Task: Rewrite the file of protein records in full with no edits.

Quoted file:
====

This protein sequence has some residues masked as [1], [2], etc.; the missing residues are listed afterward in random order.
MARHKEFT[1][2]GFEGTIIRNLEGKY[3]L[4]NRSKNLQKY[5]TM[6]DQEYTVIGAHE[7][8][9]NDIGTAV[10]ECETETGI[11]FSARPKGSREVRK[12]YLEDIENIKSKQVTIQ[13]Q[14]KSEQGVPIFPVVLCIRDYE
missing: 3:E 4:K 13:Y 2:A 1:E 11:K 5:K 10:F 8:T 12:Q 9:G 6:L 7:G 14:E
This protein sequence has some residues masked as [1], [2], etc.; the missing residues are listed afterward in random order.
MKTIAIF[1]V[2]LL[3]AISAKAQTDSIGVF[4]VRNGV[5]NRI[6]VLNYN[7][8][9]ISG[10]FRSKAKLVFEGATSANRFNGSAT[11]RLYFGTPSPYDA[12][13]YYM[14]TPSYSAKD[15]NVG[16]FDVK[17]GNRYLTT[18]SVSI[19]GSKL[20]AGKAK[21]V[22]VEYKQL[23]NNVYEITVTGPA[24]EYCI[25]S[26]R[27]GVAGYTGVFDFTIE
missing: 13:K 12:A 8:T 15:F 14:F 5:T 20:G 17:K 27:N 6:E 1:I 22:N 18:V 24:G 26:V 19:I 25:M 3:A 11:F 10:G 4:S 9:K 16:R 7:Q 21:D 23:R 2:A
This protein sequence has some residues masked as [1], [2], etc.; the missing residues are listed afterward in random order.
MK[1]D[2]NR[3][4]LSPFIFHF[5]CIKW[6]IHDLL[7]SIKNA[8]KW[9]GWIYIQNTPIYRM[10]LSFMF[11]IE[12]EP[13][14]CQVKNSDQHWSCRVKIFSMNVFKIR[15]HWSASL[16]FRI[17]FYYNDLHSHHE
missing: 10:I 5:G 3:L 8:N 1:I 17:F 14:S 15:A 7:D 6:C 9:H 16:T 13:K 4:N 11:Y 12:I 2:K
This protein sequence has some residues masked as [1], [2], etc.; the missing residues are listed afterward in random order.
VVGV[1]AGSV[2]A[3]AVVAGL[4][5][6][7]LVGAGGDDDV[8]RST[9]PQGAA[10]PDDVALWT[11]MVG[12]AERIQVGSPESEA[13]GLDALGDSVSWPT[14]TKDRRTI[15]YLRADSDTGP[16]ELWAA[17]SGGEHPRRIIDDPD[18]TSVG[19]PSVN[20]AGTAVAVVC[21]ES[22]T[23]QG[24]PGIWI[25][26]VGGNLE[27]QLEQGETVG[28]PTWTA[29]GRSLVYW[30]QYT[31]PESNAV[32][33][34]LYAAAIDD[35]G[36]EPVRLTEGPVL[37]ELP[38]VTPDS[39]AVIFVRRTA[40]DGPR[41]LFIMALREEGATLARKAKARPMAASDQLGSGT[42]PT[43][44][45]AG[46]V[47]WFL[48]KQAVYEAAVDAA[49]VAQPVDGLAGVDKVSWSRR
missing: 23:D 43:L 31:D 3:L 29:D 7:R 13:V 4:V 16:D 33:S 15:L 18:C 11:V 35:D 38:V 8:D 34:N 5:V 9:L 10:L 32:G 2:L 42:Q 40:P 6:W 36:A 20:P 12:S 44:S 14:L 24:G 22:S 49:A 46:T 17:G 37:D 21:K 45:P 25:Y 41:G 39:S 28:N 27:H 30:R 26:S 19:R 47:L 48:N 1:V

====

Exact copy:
This protein sequence has some residues masked as [1], [2], etc.; the missing residues are listed afterward in random order.
MARHKEFT[1][2]GFEGTIIRNLEGKY[3]L[4]NRSKNLQKY[5]TM[6]DQEYTVIGAHE[7][8][9]NDIGTAV[10]ECETETGI[11]FSARPKGSREVRK[12]YLEDIENIKSKQVTIQ[13]Q[14]KSEQGVPIFPVVLCIRDYE
missing: 3:E 4:K 13:Y 2:A 1:E 11:K 5:K 10:F 8:T 12:Q 9:G 6:L 7:G 14:E
This protein sequence has some residues masked as [1], [2], etc.; the missing residues are listed afterward in random order.
MKTIAIF[1]V[2]LL[3]AISAKAQTDSIGVF[4]VRNGV[5]NRI[6]VLNYN[7][8][9]ISG[10]FRSKAKLVFEGATSANRFNGSAT[11]RLYFGTPSPYDA[12][13]YYM[14]TPSYSAKD[15]NVG[16]FDVK[17]GNRYLTT[18]SVSI[19]GSKL[20]AGKAK[21]V[22]VEYKQL[23]NNVYEITVTGPA[24]EYCI[25]S[26]R[27]GVAGYTGVFDFTIE
missing: 13:K 12:A 8:T 15:F 14:F 5:T 20:G 17:K 27:N 6:E 1:I 22:N 18:V 24:G 26:V 19:I 25:M 3:A 11:F 10:G 4:S 9:K 16:R 7:Q 21:D 23:R 2:A
This protein sequence has some residues masked as [1], [2], etc.; the missing residues are listed afterward in random order.
MK[1]D[2]NR[3][4]LSPFIFHF[5]CIKW[6]IHDLL[7]SIKNA[8]KW[9]GWIYIQNTPIYRM[10]LSFMF[11]IE[12]EP[13][14]CQVKNSDQHWSCRVKIFSMNVFKIR[15]HWSASL[16]FRI[17]FYYNDLHSHHE
missing: 10:I 5:G 3:L 8:N 1:I 17:F 14:S 15:A 7:D 6:C 9:H 16:T 13:K 4:N 11:Y 12:I 2:K
This protein sequence has some residues masked as [1], [2], etc.; the missing residues are listed afterward in random order.
VVGV[1]AGSV[2]A[3]AVVAGL[4][5][6][7]LVGAGGDDDV[8]RST[9]PQGAA[10]PDDVALWT[11]MVG[12]AERIQVGSPESEA[13]GLDALGDSVSWPT[14]TKDRRTI[15]YLRADSDTGP[16]ELWAA[17]SGGEHPRRIIDDPD[18]TSVG[19]PSVN[20]AGTAVAVVC[21]ES[22]T[23]QG[24]PGIWI[25][26]VGGNLE[27]QLEQGETVG[28]PTWTA[29]GRSLVYW[30]QYT[31]PESNAV[32][33][34]LYAAAIDD[35]G[36]EPVRLTEGPVL[37]ELP[38]VTPDS[39]AVIFVRRTA[40]DGPR[41]LFIMALREEGATLARKAKARPMAASDQLGSGT[42]PT[43][44][45]AG[46]V[47]WFL[48]KQAVYEAAVDAA[49]VAQPVDGLAGVDKVSWSRR
missing: 23:D 43:L 31:D 3:L 29:D 7:R 13:V 4:V 16:D 33:S 15:L 18:C 11:V 35:D 38:V 8:D 34:N 5:V 9:L 10:L 32:G 2:L 42:Q 40:P 6:W 36:A 20:P 12:S 44:S 14:L 24:G 22:S 49:A 46:T 17:G 37:D 21:K 45:P 25:Y 41:G 39:S 28:N 27:H 30:R 26:S 19:R 47:L 48:N 1:V